While most advanced unmanned drones today focus on intelligence, surveillance, and reconnaissance (ISR) missions, it appears that pilotless fighter jets capable of dogfighting are not far off in the future.
But how close are the armed forces to having to purchase unmanned fighter jets? Moreover, are unmanned aerial vehicles (UAVs) becoming increasingly involved in modern warfare?
Not quite far
One of the significant defense technology manufacturers in the industry, Lockheed Martin, recently announced its interest in further expanding its autonomous systems—but not to strip Air Force pilots’ jobs but rather to team up with its manned fighters.
During the Farnborough International Airshow, Lockheed Martin’s Vice President and General Manager, John Clark, told reporters that their project on expendable drones will be available “as soon as three years.” The company’s expansion project came after the rising tension between China and the US, particularly in the Pacific.
“We’re really talking about something that could be operational in the next three to four years so that our folks in the Pacific have that tool in their toolbox, should they need it,” Clark said.
Aside from its drone technology, Lockheed is currently working on the fifth generation of the F-35, the world’s most advanced combat-fighting aircraft. The F35, with a top speed of Mach 1.6, advanced sensors capable of tracking enemy targets and jamming radars, and precision-guided missiles, will most likely become the bedrock for future unmanned aircraft. Not to mention its capability to transmit data directly to the ground control centers.
At the Airshow expo, Ziv Avni, Vice President of Israel’s Elbit Systems, also discussed how today’s cutting-edge technology allows drones on the battlefield to take on the reconnaissance role that previous generations of pilots have filled.
“Everything a drone does today at some point was done by pilots,” Avni said.
He continued: “But if you look at their evolution over the last 30 or 40 years, it started off with their classical reconnaissance missions of having only electro-optical sensors, basically cameras. In the beginning, it was only day cameras. Today, we are using a lot of infrared cameras, which gives us the ability to operate at night as well. And there we are building a lot of other layers of sensors that can collect information.”
On-going UA projects
Meanwhile, Turkish drone manufacturer Baykar announced earlier in June the latest progress of its unmanned combat aircraft project, Kızılelma, aka “Red Apple,”—and shared the images from the production line prototype.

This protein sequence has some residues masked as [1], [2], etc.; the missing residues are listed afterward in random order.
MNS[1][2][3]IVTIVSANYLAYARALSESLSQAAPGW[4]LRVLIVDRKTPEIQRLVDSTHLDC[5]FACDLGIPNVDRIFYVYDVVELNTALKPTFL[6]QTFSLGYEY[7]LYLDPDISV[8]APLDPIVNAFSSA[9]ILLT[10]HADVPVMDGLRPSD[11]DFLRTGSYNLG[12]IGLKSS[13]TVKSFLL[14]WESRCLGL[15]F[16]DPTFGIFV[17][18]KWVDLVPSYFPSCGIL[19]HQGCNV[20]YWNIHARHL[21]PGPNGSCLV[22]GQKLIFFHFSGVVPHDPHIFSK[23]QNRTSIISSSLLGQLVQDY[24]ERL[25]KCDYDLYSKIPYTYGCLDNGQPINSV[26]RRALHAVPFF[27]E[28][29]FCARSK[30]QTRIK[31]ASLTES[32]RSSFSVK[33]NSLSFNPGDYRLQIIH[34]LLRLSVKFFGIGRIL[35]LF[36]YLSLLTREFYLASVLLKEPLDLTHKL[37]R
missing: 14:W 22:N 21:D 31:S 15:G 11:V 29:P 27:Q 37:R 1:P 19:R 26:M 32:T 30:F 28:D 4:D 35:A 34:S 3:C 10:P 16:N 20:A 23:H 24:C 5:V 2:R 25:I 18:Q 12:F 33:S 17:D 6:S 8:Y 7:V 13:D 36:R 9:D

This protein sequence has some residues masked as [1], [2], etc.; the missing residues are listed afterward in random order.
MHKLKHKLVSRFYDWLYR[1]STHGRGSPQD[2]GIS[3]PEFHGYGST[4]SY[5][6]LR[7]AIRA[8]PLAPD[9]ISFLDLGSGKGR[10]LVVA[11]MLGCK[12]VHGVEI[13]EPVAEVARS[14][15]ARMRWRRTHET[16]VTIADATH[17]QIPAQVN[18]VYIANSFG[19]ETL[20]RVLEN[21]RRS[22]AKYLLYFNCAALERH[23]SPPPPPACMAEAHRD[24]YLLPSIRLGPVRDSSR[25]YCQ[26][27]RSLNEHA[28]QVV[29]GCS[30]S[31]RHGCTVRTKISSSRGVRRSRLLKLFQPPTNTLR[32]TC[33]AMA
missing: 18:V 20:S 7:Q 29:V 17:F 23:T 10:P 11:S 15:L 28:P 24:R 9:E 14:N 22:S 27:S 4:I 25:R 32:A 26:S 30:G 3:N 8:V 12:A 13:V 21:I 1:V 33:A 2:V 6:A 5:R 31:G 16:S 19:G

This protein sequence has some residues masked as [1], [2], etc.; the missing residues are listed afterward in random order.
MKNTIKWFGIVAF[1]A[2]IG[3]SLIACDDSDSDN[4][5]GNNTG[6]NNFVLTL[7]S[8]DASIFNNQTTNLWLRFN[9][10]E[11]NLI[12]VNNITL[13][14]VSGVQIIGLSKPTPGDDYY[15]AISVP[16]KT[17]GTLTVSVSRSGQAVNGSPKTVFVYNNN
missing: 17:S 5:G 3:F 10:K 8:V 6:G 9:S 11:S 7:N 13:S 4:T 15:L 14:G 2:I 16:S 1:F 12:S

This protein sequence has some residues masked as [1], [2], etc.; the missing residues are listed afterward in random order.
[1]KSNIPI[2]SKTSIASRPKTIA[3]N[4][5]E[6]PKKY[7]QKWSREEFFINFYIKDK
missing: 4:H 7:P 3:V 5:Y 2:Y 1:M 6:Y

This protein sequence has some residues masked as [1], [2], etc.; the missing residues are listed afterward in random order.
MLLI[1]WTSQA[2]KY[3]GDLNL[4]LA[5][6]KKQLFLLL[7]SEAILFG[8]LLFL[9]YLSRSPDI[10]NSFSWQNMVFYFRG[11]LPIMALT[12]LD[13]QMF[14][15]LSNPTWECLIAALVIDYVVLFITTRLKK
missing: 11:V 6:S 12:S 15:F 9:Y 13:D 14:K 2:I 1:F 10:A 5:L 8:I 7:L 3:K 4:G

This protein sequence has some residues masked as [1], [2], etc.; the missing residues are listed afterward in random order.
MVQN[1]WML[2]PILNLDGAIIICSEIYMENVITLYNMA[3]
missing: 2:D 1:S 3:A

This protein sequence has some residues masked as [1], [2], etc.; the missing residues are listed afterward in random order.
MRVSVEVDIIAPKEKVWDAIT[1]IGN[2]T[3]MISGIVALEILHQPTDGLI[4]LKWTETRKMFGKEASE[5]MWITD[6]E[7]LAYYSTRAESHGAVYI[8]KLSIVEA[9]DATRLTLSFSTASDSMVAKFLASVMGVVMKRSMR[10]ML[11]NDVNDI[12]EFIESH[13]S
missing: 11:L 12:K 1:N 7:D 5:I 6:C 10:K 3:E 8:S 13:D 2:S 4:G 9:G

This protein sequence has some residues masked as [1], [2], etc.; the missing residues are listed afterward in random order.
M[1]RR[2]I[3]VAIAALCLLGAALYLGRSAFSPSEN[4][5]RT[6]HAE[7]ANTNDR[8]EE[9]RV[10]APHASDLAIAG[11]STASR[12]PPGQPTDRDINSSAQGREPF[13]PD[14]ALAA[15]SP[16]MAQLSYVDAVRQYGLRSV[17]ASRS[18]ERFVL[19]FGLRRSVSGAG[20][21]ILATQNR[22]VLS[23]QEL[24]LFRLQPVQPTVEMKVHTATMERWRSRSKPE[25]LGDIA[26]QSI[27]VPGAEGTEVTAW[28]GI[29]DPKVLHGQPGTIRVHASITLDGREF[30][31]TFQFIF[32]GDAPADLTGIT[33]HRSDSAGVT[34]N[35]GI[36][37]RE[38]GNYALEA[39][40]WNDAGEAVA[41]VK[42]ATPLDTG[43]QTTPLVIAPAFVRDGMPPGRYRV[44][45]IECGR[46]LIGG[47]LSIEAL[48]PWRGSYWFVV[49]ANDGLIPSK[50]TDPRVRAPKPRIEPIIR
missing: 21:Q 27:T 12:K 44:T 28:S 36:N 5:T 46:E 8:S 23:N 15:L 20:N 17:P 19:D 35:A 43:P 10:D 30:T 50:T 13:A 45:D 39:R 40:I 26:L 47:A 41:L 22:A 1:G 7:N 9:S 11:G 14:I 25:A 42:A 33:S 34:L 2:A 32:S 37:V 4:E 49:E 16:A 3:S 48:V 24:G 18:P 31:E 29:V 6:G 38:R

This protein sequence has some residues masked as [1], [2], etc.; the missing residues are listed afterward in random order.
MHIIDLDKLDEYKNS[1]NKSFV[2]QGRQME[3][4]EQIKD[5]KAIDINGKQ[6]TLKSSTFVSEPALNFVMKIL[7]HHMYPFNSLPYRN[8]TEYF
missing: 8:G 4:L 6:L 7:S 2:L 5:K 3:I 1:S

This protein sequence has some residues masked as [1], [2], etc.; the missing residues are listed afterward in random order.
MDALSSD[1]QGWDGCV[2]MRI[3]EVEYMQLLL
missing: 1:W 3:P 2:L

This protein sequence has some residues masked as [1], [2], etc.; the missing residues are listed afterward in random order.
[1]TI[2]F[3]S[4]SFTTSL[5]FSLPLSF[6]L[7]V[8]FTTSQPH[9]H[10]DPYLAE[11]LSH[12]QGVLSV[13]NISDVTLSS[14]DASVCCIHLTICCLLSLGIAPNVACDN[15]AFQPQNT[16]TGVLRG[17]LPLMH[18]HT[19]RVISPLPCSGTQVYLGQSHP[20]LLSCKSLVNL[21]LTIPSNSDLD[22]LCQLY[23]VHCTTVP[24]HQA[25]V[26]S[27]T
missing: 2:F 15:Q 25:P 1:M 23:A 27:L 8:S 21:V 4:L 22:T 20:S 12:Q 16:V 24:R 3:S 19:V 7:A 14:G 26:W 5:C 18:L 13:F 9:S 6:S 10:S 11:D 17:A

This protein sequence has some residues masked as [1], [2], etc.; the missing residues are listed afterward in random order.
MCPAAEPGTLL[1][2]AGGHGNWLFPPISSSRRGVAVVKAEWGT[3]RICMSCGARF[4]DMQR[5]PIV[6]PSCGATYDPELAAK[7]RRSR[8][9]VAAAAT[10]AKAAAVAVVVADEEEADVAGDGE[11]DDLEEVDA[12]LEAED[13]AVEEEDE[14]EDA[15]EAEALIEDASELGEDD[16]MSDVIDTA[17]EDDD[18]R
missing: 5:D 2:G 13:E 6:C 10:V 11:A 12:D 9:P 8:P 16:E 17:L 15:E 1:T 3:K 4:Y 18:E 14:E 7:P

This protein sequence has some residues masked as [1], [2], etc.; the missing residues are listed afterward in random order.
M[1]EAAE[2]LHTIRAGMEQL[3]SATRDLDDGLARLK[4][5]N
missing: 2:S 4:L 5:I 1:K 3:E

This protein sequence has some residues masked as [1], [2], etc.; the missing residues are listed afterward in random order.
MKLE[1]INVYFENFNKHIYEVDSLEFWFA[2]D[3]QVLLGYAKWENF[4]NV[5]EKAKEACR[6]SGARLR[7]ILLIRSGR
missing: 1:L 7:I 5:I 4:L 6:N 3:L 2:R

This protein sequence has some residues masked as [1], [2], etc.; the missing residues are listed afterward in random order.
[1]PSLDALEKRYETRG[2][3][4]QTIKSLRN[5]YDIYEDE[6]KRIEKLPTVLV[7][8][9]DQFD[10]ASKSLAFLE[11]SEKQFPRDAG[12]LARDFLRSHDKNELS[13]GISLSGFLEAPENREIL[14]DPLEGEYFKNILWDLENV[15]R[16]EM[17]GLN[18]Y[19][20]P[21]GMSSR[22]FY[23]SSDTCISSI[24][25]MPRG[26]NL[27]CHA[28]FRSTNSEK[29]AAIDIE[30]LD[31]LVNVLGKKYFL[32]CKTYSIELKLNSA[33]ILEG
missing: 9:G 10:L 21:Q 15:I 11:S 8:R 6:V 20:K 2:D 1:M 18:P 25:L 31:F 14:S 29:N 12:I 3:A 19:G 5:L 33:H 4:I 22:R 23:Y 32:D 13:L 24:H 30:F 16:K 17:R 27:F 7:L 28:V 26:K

The country’s Defense Industry President, Dr. İsmail Demir, said that Kızılelma is expected to leave the hangar sometime next year along with his brother Hurjet, another advanced trainer combat aircraft made by Baykar.
Kızılelma is a fully autonomous aircraft that can take off and land itself. Accordingly, the aircraft has an expected cruise speed of Mach 0.6 with a ceiling operational altitude of 35,000 feet, a combat radius of 500 Nm, and a maximum takeoff weight of 6 tons.
It also is projected to have a 5-hour endurance flight capability powered by the AI-322F turbofan engine supplied by the Ukrainian aircraft engine company, Ivchenko-Progress. Its advanced features include a low-RCS supersonic airframe, the ability for high maneuverability, and a high situational awareness equipped with AESA radar.
Last September, US-based Northrop Grumman announced its new autonomous aircraft design for the next-generation wingmen drones for the Air Force, the Model 437. While there is yet a full-scale prototype of the upcoming UA, designers claimed that it will have a top speed of Mach .85, with a cruising speed of about Mach .8—giving it a capacity to “fly alongside an F-35 and hold up to 4,000 gallons of fuel.”
But not there (yet)
Defense News reported that the next generation of fighter aircraft is still in its concept stages and won’t be arriving “before the next decade at the earliest.”
Zooming in on the Pentagon’s air combat evolution program is the DARPA Research agency, which is focusing on enhancing and incorporating artificial intelligence into war-fighting. This includes the possibility of designing a plane that can fly and fend for itself in a dogfight.
DARPA is looking forward to proceeding with its sixth-generation fighter initiative, named Next Generation Air Dominance (NGAD), where they aim to create the next level version of the Lockheed Martin F-22 Raptor as its manned fighter platform, all while supported by unmanned “Loyal Wingman” platforms.
The US undoubtedly owns and operates the greatest number of UAVs in the world. And, with the advancement of technology, it is certainly looking to invest more in procuring this type of equipment—possibly considering automated fighter jets further into the future.
But for now, UAVs will remain pilots’ loyal wingmen in the skies.